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The NAM strike-back at the global NPT regime

Updated On: Jun 02, 2006

While Western countries (US and the EU-3, Britain, France and Germany) from the ‘North’ are creating waves with re-energising diplomacy to limit Iran’s nuclear programme and shaping the global Non-Proliferation Treaty (NPT) regime, the Non-Aligned Movement (NAM) from the ‘South’ has rallied forward as a formidable undercurrent with counter-discursive agendas. 

The NAM Ministerial Meeting of the G-77 on May 29-30 has declared a hotly-debated separate statement – as earlier requested by Iran and subsequently approved by members of NAM – on the latter’s nuclear issues.

The joint statement offered implicit support for Iran’s nuclear programme by maintaining that all nations should have “basic and inalienable rights” to develop research, production and use atomic energy for peaceful purposes, and that any attacks or threat of attacks against peaceful nuclear facilities will pose a great danger to man and environment.

Thailand Foreign Minister Dr Kantathi Suphamongkhon reiterated the NAM sentiment at a sideline interview when he stated that all parties to the NPT – of whichIran is a member – must be allowed to produce nuclear energy.

NAM’s assertions should not be underestimated, as they are indicative of developments in the current face of energy geopolitics that bears the following three characteristics: “tectonic” shifts in diplomacies and in the world energy balance, emergence of new regional players, and embracing of nuclear power as an energy alternative. Such scenarios also undermine the North Atlantic hegemonic influence over the global NPT regime and US oil interests in the Middle East.

Growing from 25 states in 1961 to 116 today with recent memberships of Dominica and Antigua and Barbardos along with an expansion of issue coverage from human rights, terrorism to nuclear energy advancement, NAM accounts for two-thirds of the United Nations from Asia to Africa and Latin America, including all of US adversaries such as Iran and North Korea.

The Muslim-West divide is also apparent from the energy geopolitical tension. Malaysia’s Prime Minister Abdullah Badawi, whose country holds the current NAMchairmanship (until Cuba takes over this September), also serves as the chairman of the Organisation of Islamic Conference, the main grouping of Muslim nations. On the same day the NAM Ministerial Meeting concluded, PM Badawi delivered a speech at a regional security conference in Kuala Lumpur, from which he warned of the West's double standards over Israel's nuclear weapons vis-à-vis Iran's.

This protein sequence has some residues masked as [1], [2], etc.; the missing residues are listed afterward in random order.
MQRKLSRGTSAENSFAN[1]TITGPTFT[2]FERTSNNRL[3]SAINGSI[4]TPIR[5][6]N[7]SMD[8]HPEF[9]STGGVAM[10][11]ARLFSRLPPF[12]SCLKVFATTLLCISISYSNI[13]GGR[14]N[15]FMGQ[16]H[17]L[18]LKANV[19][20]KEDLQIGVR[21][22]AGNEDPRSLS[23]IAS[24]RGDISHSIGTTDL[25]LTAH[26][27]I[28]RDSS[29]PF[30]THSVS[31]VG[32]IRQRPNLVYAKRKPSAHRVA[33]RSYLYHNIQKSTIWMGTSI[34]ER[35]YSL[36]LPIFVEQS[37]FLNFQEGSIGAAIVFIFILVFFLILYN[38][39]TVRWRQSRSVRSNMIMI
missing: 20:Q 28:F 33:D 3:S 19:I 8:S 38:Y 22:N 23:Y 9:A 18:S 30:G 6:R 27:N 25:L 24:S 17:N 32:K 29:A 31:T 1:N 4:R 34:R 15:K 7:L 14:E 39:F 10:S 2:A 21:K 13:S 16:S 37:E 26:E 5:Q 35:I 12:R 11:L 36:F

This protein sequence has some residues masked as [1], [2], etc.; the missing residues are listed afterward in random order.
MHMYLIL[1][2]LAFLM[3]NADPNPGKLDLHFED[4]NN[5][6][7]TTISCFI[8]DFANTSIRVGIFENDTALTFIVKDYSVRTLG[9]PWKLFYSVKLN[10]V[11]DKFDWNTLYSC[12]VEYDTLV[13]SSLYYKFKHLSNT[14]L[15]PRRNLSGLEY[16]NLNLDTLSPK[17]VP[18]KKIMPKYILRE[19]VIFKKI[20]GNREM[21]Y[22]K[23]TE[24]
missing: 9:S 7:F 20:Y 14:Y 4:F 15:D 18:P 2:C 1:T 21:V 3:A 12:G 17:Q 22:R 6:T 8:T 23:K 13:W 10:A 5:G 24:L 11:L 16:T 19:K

Elsewhere, Iran President Mahmoud Ahmadinejad’s visit to Indonesia on May 9 and the latter country’s hosting of the Fifth Developing Eight (D-8) Summit – a dominantly Muslim country grouping of Bangladesh, Egypt, Indonesia, Iran, Malaysia, Nigeria, Pakistan and Turkey – on May 13, witnessed the endorsement of nuclear energy use for peaceful purposes.

New regional players are announcing plans to ‘go nuclear’, such as Indonesia (by 2015), Vietnam (by 2020), and more recently, Australia.  Efforts to embrace nuclear power as an energy alternative are in part due to rising global oil prices, the growing need to reduce carbon emissions, and cracks in the NPT regime as prompted by the US-India nuclear deal controversy. These developments also indicate that NAM’s counter-discursive assertions are by no means new but pave the way and offer impetus to them.

The stresses and strains of rapidly changing global (nuclear) energy geopolitics such as that brought about by NAM may have led the US to announce a major policy shift on May 31 to join EU-3 in direct nuclear talks with Iran if the latter suspends its uranium enrichment programme. US Defense Secretary Donald Rumsfeld will also visit Indonesia next week to discuss the Iranian nuclear dispute among other issues – a move that can be interpreted as US attempt to re-exert pressure on the region.

Sources:

Calculating the costs of nuclear energy (The Southeast Asian Times/VNS, 9 April 2006)

Energy crisis? Nuke it (The Straits Times, 29 April 2006)

RI to push for resolution on nuclear energy usage (Jakarta Post, 9 May 2006)

Balancing game for RI over Iran's nuclear program? (Jakarta Post, 11 May 2006)

D-8 OKs peaceful use of nuclear energy (Jakarta Post, 14 May 2006)

Jakarta revives N-power plan (The Straits Times, 19 May 2006)

PM says Australia may develop nuclear power (Reuters/ The Straits Times, 20 May 2006)

NPT Members Have Right To Produce Nuclear Energy, Says Thailand (Bernama, 29 May 2006)

Iran Wants Separate Statement On Nuke Issue (Bernama, 29 May 2006)

Non-aligned states support Iran nuke position (Reuters/ The Straits Times, 30 May 2006)

NAM ministerial meeting concludes in Malaysia (Indo Asian News Service, 30 May 2006)

Abdullah calls upon west and Muslims to bridge a widening gulf (South China Morning Post, 31 May 2006)

From KL To Havana -- Pushing The NAM People's Agenda (Bernama, 31 May 2006)

Rumsfeld to visit Indonesia next week (Jakarta Post, 31 May 2006)

US sets conditions for joining Iran talks (Reuters/The Straits Times, 1 June 2006)